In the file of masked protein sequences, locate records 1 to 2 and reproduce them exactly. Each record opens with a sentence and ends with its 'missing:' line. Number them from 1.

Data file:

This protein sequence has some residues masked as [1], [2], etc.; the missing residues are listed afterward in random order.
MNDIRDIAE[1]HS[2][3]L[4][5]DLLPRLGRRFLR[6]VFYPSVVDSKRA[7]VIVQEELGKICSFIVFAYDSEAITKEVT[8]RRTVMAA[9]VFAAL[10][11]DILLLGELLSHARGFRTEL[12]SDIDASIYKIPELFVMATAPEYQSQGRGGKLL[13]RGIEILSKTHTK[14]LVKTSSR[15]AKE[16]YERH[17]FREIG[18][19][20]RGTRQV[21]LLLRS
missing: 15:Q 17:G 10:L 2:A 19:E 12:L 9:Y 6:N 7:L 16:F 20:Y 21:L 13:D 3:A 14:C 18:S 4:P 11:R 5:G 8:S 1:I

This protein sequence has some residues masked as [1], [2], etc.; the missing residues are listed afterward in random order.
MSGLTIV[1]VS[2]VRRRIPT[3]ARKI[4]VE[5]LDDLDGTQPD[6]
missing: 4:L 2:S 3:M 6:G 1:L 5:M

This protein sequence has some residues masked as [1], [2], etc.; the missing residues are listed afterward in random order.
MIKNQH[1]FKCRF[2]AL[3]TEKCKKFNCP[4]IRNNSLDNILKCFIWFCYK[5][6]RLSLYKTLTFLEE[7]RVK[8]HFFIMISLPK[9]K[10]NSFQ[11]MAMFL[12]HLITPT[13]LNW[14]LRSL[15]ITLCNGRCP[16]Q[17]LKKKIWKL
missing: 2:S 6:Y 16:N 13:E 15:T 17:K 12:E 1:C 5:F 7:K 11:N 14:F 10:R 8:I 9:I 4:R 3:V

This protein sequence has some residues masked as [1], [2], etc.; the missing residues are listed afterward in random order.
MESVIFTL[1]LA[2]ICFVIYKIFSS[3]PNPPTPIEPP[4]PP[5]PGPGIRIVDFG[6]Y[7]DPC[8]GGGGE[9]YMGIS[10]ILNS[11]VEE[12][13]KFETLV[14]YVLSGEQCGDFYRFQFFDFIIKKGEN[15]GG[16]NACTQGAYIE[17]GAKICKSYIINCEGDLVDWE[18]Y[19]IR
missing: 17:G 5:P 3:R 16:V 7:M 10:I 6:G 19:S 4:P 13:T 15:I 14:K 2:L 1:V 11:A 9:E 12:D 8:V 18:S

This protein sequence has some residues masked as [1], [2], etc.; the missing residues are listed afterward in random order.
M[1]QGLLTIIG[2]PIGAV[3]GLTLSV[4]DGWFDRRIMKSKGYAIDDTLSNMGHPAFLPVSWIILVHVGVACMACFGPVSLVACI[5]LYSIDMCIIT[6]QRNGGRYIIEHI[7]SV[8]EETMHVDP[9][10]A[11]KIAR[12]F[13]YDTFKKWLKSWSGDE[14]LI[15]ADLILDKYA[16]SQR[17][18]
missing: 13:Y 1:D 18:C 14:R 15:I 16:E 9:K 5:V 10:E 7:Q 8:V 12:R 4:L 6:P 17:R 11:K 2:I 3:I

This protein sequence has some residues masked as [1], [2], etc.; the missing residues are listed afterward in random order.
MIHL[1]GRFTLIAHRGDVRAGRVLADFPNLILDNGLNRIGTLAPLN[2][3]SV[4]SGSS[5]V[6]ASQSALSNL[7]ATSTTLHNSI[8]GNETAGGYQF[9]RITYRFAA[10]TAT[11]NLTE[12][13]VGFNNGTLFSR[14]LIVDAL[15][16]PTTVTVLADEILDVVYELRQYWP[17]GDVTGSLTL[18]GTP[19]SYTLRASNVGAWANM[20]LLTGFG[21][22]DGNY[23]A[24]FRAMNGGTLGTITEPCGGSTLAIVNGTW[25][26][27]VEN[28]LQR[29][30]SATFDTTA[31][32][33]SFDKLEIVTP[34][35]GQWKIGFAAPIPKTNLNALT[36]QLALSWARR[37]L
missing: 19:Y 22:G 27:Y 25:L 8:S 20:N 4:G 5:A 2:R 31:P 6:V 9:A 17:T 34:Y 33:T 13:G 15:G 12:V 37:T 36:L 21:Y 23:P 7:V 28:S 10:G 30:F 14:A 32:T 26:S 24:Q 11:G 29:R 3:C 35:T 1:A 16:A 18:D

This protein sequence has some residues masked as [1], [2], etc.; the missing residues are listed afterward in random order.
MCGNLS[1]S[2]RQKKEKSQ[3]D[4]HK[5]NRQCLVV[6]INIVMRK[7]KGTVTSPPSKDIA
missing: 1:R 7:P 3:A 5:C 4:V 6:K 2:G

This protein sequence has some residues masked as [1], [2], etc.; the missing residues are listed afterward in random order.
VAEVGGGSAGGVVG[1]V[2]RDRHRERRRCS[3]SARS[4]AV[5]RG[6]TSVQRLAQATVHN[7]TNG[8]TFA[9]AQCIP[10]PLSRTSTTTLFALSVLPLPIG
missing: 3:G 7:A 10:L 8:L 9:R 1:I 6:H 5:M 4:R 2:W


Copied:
This protein sequence has some residues masked as [1], [2], etc.; the missing residues are listed afterward in random order.
MNDIRDIAE[1]HS[2][3]L[4][5]DLLPRLGRRFLR[6]VFYPSVVDSKRA[7]VIVQEELGKICSFIVFAYDSEAITKEVT[8]RRTVMAA[9]VFAAL[10][11]DILLLGELLSHARGFRTEL[12]SDIDASIYKIPELFVMATAPEYQSQGRGGKLL[13]RGIEILSKTHTK[14]LVKTSSR[15]AKE[16]YERH[17]FREIG[18][19][20]RGTRQV[21]LLLRS
missing: 15:Q 17:G 10:L 2:A 19:E 12:L 9:Y 6:N 7:L 16:F 20:Y 21:L 13:D 3:A 14:C 18:S 4:P 11:R 5:G 8:S 1:I

This protein sequence has some residues masked as [1], [2], etc.; the missing residues are listed afterward in random order.
MSGLTIV[1]VS[2]VRRRIPT[3]ARKI[4]VE[5]LDDLDGTQPD[6]
missing: 4:L 2:S 3:M 6:G 1:L 5:M